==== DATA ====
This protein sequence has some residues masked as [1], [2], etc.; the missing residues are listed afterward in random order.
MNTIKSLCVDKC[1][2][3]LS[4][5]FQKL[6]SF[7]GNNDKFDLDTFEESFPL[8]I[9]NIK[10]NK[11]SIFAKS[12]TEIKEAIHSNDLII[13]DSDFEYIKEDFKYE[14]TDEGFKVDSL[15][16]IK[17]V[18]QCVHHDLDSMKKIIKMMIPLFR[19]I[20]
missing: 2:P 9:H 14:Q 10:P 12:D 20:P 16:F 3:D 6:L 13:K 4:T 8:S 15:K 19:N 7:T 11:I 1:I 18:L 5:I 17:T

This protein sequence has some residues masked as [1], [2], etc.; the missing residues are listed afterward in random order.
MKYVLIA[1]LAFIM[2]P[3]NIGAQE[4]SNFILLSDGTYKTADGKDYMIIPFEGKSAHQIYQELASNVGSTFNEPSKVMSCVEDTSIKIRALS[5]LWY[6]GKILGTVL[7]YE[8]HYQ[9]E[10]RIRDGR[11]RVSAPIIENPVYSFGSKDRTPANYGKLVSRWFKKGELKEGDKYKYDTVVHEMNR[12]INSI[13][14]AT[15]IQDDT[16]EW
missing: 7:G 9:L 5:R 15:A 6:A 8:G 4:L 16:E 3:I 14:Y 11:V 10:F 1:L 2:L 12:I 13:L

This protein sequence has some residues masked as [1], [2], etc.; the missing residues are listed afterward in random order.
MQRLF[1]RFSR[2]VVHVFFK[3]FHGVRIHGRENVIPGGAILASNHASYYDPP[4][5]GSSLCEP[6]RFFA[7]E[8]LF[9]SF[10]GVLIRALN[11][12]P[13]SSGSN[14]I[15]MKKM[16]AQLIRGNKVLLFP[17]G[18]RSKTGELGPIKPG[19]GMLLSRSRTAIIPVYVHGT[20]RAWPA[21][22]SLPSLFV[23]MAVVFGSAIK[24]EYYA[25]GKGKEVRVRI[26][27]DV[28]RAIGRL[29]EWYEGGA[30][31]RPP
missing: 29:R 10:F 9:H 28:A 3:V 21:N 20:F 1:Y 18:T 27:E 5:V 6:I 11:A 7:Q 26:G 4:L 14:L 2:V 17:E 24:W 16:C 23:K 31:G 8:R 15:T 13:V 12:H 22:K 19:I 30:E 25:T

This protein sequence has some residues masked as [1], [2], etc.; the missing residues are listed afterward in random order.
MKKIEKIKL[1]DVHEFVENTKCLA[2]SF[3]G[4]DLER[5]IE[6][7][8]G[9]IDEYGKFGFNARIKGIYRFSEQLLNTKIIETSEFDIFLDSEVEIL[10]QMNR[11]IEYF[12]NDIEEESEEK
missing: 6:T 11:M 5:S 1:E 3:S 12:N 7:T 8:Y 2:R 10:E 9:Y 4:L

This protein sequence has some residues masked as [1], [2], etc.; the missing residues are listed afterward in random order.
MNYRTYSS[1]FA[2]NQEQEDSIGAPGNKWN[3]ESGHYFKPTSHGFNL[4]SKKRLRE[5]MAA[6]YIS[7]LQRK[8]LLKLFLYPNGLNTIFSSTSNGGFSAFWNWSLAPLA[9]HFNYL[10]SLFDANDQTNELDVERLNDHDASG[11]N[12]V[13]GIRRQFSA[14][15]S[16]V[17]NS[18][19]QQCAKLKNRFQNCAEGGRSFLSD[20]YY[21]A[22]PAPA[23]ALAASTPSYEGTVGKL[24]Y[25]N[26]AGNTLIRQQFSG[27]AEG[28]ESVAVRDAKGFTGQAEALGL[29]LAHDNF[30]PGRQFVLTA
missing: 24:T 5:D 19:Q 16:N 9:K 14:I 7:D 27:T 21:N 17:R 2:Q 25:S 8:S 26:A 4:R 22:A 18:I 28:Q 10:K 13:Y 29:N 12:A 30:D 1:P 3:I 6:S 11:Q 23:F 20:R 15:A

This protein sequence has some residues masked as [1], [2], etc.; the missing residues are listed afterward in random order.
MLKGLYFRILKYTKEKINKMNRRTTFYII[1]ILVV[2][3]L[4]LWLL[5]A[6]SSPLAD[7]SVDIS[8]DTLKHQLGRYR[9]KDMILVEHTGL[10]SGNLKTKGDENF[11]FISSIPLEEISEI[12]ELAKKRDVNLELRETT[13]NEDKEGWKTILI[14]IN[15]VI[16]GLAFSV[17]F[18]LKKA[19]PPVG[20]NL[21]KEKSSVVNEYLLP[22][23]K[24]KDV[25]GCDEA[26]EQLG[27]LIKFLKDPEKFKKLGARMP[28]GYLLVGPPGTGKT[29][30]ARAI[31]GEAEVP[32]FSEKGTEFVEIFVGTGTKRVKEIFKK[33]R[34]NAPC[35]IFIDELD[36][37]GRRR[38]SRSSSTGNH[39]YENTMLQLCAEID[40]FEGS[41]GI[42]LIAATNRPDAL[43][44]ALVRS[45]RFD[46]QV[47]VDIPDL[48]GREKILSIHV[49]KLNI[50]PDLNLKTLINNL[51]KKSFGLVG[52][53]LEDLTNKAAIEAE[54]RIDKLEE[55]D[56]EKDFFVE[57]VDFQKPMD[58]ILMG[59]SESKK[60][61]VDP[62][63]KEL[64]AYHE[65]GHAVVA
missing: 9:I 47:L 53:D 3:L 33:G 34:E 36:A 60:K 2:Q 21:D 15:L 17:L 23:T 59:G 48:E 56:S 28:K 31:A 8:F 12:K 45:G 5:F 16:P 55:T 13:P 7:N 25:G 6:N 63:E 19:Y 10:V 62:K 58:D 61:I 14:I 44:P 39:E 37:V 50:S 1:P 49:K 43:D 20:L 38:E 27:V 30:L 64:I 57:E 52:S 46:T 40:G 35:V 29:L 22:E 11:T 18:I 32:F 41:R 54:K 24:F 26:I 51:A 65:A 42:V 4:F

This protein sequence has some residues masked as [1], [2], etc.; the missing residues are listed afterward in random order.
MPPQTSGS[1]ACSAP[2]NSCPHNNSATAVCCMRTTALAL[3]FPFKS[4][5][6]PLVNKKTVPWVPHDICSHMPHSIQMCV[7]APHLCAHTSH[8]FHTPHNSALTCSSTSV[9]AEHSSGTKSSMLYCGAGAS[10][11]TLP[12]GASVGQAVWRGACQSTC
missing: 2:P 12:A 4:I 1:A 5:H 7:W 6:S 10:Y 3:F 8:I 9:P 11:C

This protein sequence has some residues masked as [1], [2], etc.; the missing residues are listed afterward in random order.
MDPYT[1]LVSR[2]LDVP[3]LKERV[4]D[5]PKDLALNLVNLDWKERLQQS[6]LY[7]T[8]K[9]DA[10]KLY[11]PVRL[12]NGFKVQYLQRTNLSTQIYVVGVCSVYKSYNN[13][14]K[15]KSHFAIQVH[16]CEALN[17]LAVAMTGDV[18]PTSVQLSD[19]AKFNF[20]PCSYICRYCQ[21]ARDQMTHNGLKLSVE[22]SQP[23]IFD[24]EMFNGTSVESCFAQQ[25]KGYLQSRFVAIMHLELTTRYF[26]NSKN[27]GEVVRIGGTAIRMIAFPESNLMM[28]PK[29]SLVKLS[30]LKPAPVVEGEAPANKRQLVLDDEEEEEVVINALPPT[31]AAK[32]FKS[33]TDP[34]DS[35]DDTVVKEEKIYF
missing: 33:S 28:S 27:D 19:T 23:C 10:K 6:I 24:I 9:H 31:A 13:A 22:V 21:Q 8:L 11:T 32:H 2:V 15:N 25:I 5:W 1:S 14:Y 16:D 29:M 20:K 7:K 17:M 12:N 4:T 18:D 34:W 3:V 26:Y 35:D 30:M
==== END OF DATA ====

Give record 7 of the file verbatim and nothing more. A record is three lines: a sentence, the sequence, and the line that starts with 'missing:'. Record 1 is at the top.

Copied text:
This protein sequence has some residues masked as [1], [2], etc.; the missing residues are listed afterward in random order.
MPPQTSGS[1]ACSAP[2]NSCPHNNSATAVCCMRTTALAL[3]FPFKS[4][5][6]PLVNKKTVPWVPHDICSHMPHSIQMCV[7]APHLCAHTSH[8]FHTPHNSALTCSSTSV[9]AEHSSGTKSSMLYCGAGAS[10][11]TLP[12]GASVGQAVWRGACQSTC
missing: 2:P 12:A 4:I 1:A 5:H 7:W 6:S 10:Y 3:F 8:I 9:P 11:C